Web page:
The auto industry has just wrapped up a very good year, and indications are that there will be no letdown in 1999. But the industry must not drift into euphoria. There are questions and problems as the New Year dawns, and the industry - domestic and international - must face them.
Merger mania: Just about every independent motor vehicle maker except the five superpowers (General Motors, Ford, Toyota, DaimlerChrysler and Volkswagen) is said to be ripe for takeover. Is that good? When does merger mania become a liability rather than an asset?
Southeast Asia: The economic meltdown shows no real signs of abating. Even Japan is included. The United States has not been affected - yet. Will that change?
No voice: The demise of the American Automobile Manufacturers Association leaves the domestic producers without a united voice in Washington. That's not much of a problem today; the Republicans and the Democrats are too busy beating up on each other to bother the auto industry. But that won't last.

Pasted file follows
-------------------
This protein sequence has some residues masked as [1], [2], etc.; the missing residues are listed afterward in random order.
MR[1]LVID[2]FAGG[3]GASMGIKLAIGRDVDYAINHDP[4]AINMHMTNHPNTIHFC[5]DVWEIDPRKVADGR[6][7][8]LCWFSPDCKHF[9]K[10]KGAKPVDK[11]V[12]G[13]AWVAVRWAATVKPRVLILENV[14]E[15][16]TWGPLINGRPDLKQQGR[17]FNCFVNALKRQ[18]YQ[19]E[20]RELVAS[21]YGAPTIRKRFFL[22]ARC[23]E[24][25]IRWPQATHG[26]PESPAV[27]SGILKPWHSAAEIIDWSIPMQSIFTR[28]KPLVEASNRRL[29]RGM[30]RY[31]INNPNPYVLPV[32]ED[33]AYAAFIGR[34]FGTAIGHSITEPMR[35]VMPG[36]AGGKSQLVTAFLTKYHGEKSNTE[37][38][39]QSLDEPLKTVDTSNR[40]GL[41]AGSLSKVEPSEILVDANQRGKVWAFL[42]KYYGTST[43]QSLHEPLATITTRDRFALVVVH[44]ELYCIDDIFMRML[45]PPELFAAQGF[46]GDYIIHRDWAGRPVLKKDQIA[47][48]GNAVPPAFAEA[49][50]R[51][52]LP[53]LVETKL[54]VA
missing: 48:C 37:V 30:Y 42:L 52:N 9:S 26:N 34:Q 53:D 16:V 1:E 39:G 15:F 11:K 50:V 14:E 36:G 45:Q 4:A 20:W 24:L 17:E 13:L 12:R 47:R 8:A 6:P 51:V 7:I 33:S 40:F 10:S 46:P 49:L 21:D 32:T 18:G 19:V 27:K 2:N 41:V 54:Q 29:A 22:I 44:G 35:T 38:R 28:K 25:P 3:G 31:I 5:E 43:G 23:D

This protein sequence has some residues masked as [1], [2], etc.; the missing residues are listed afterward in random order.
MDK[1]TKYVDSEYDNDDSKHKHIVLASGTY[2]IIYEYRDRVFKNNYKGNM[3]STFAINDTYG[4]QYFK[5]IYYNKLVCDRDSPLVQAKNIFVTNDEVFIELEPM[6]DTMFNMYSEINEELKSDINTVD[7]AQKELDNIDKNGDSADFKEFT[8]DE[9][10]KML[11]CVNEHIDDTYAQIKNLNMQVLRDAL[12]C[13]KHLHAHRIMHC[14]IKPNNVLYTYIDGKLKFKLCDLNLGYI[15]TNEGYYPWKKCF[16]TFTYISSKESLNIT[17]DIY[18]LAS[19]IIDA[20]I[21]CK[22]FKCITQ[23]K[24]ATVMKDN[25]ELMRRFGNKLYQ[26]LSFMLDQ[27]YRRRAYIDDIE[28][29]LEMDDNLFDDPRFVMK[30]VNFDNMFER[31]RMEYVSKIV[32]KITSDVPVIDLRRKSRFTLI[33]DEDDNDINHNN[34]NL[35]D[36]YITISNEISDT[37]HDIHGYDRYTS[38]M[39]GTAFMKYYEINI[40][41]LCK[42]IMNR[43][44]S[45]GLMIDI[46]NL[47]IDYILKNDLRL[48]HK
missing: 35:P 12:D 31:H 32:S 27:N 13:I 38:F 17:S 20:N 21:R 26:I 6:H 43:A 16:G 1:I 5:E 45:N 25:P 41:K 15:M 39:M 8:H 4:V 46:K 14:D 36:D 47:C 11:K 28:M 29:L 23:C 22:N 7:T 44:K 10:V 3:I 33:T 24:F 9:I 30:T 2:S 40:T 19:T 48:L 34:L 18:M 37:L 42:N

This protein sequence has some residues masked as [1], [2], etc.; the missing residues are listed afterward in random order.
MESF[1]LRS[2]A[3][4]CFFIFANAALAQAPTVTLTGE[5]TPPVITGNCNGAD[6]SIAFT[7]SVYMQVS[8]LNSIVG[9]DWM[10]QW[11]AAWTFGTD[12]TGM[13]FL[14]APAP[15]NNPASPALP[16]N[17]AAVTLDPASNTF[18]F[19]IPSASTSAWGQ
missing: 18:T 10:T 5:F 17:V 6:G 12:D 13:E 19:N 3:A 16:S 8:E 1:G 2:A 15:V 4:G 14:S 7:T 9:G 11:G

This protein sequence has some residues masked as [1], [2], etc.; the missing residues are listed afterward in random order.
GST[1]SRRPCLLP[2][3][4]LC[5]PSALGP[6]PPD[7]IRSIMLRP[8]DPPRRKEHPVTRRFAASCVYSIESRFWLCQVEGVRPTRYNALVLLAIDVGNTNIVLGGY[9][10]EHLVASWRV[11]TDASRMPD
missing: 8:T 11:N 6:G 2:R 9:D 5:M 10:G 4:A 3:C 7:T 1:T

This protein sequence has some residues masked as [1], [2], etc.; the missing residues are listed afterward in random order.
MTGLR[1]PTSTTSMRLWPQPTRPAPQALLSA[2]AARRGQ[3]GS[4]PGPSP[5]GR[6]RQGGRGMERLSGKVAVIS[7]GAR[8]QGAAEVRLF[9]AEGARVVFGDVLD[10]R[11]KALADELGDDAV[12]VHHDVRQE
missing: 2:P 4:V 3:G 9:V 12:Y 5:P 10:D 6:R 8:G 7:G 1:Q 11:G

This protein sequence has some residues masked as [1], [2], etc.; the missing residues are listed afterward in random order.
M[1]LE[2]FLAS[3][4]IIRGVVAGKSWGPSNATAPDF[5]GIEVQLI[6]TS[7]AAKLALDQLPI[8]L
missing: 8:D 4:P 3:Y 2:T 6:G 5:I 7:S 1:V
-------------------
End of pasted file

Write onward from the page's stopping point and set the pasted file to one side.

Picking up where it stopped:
Ford buyouts: How far will Ford Motor Co. go in buying independent dealerships and turning them into company stores? Republic Industries and others are taking dealerships public. Ford is taking them in-house. Is the era of the independent dealer nearing an end? Is the new approach good? Can these approaches - and independent dealers - thrive together?
Public ownership: The Republic Industries juggernaut rolls on, but the public is not embracing the stock of the publicly owned giants.
General Motors: An awful year - 54-day strikes; labor relations in chaos; 1998 market share below 30 percent; major changes in marketing approach; vehicle divisions virtually wiped out. Can The General stage a comeback in 1999?
Labor relations: 1999 is a contract year for GM, Ford and DaimlerChrysler Corp. Will the manufacturers - especially GM - be able to stave off a strike that hurts everyone and benefits no one? D day is Sept. 15.
DaimlerChrysler: The honeymoon is over; how well will the marriage work? A jewel of the U.S. auto crown now is part of an international organization based in Germany. What does that portend for the U.S. auto industry?